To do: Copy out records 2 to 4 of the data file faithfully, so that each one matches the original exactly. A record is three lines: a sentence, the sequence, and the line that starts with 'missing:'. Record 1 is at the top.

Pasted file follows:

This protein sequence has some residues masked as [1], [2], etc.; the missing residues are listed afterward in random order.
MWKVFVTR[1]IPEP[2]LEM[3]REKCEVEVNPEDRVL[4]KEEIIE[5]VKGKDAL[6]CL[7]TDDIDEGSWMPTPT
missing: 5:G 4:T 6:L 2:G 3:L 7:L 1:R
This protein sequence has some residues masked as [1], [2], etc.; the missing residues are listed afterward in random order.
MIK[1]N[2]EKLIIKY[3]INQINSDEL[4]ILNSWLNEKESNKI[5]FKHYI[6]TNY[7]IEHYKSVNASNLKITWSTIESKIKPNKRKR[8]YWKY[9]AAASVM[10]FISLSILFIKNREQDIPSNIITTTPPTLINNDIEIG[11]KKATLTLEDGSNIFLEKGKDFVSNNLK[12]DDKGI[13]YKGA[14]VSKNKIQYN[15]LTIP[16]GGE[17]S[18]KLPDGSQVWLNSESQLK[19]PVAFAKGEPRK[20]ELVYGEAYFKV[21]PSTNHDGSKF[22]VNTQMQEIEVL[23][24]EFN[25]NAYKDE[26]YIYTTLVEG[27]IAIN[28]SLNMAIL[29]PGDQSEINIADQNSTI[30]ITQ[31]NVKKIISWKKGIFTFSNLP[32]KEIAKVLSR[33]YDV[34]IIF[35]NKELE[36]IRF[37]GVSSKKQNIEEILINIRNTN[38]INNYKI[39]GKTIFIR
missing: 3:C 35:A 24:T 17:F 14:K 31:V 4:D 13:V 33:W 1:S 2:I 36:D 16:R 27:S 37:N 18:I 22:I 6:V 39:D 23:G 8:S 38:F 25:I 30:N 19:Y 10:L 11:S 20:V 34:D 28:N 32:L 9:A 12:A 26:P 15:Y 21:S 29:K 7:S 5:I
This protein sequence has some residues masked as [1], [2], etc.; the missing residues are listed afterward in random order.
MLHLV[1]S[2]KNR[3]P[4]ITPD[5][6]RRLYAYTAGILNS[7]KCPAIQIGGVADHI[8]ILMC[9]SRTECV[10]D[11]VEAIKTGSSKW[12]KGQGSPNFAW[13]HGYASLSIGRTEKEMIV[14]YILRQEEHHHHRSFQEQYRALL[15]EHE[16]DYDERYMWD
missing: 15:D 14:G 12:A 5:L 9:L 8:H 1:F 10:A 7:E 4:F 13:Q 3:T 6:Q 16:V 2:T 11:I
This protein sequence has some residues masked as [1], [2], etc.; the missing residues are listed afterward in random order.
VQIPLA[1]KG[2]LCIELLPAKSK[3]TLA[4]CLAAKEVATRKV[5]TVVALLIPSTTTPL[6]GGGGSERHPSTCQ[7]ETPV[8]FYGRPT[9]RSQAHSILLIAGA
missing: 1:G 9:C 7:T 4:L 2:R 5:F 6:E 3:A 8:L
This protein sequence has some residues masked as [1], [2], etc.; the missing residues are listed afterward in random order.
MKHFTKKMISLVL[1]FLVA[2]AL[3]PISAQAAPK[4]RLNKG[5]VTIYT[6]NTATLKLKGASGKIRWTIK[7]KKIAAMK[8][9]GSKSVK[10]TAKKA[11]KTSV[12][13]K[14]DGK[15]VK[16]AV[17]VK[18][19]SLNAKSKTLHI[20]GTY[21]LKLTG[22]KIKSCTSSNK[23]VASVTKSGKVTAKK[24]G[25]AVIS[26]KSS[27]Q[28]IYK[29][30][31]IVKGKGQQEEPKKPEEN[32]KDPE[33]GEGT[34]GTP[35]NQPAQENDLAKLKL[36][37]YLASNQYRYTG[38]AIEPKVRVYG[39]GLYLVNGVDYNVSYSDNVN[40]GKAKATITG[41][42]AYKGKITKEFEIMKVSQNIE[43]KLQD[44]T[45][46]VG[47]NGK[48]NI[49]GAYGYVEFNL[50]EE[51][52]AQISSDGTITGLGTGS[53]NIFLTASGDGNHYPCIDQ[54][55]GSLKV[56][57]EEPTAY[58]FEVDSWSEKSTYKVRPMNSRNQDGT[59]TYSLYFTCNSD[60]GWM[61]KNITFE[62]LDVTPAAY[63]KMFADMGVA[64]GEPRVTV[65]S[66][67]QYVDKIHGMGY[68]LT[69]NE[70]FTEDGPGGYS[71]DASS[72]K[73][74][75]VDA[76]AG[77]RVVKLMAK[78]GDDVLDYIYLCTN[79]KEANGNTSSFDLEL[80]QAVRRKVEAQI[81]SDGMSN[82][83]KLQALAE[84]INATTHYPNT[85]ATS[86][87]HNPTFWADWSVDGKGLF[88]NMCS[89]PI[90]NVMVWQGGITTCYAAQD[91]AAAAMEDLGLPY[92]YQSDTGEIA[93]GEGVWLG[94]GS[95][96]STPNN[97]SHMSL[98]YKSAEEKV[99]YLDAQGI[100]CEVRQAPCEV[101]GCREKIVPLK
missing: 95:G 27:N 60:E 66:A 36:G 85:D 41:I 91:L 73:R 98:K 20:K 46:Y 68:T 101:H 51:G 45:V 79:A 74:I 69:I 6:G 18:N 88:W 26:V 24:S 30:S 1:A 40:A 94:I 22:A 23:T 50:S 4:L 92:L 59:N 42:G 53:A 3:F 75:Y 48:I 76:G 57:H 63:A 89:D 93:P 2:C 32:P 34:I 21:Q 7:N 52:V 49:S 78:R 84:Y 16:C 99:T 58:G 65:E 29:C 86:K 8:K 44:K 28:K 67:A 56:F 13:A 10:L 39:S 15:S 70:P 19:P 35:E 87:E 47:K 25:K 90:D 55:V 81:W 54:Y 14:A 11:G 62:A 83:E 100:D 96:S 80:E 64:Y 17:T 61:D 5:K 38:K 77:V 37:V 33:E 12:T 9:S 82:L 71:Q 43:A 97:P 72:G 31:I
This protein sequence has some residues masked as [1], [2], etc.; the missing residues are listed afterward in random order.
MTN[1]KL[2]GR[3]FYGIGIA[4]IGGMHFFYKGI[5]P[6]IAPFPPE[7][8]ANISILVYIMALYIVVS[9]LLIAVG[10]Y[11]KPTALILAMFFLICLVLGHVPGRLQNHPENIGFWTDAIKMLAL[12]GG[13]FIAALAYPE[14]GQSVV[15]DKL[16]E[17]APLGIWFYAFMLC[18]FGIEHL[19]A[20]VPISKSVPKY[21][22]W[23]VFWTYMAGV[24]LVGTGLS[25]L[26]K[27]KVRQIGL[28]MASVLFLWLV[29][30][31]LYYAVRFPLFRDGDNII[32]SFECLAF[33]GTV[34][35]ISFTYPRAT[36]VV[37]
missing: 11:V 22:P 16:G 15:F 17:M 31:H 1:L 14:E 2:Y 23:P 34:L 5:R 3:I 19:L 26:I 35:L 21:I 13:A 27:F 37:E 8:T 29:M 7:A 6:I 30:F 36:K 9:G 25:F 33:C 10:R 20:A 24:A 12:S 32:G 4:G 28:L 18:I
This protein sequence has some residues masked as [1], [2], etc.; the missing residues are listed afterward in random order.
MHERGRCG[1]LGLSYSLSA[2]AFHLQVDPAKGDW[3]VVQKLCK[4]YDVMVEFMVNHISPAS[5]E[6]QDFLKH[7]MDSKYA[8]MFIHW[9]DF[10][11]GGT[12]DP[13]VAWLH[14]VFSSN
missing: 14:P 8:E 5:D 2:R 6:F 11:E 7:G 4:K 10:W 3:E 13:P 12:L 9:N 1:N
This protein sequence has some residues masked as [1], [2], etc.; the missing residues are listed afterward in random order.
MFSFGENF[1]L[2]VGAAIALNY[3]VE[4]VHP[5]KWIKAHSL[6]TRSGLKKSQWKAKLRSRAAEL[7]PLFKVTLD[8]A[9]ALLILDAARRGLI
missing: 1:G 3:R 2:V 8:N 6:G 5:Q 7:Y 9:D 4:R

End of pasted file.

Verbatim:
This protein sequence has some residues masked as [1], [2], etc.; the missing residues are listed afterward in random order.
MIK[1]N[2]EKLIIKY[3]INQINSDEL[4]ILNSWLNEKESNKI[5]FKHYI[6]TNY[7]IEHYKSVNASNLKITWSTIESKIKPNKRKR[8]YWKY[9]AAASVM[10]FISLSILFIKNREQDIPSNIITTTPPTLINNDIEIG[11]KKATLTLEDGSNIFLEKGKDFVSNNLK[12]DDKGI[13]YKGA[14]VSKNKIQYN[15]LTIP[16]GGE[17]S[18]KLPDGSQVWLNSESQLK[19]PVAFAKGEPRK[20]ELVYGEAYFKV[21]PSTNHDGSKF[22]VNTQMQEIEVL[23][24]EFN[25]NAYKDE[26]YIYTTLVEG[27]IAIN[28]SLNMAIL[29]PGDQSEINIADQNSTI[30]ITQ[31]NVKKIISWKKGIFTFSNLP[32]KEIAKVLSR[33]YDV[34]IIF[35]NKELE[36]IRF[37]GVSSKKQNIEEILINIRNTN[38]INNYKI[39]GKTIFIR
missing: 3:C 35:A 24:T 17:F 14:K 31:V 4:D 13:V 33:W 1:S 2:I 36:D 16:R 27:S 37:N 18:I 22:I 6:V 39:D 23:G 8:S 38:F 25:I 30:N 19:Y 10:L 11:S 20:V 34:D 28:N 32:L 9:A 12:A 26:P 15:Y 21:S 29:K 7:S 5:I
This protein sequence has some residues masked as [1], [2], etc.; the missing residues are listed afterward in random order.
MLHLV[1]S[2]KNR[3]P[4]ITPD[5][6]RRLYAYTAGILNS[7]KCPAIQIGGVADHI[8]ILMC[9]SRTECV[10]D[11]VEAIKTGSSKW[12]KGQGSPNFAW[13]HGYASLSIGRTEKEMIV[14]YILRQEEHHHHRSFQEQYRALL[15]EHE[16]DYDERYMWD
missing: 15:D 14:G 12:A 5:L 9:L 8:H 1:F 10:A 7:E 4:F 13:Q 3:T 6:Q 16:V 2:T 11:I
This protein sequence has some residues masked as [1], [2], etc.; the missing residues are listed afterward in random order.
VQIPLA[1]KG[2]LCIELLPAKSK[3]TLA[4]CLAAKEVATRKV[5]TVVALLIPSTTTPL[6]GGGGSERHPSTCQ[7]ETPV[8]FYGRPT[9]RSQAHSILLIAGA
missing: 1:G 9:C 7:T 4:L 2:R 5:F 6:E 3:A 8:L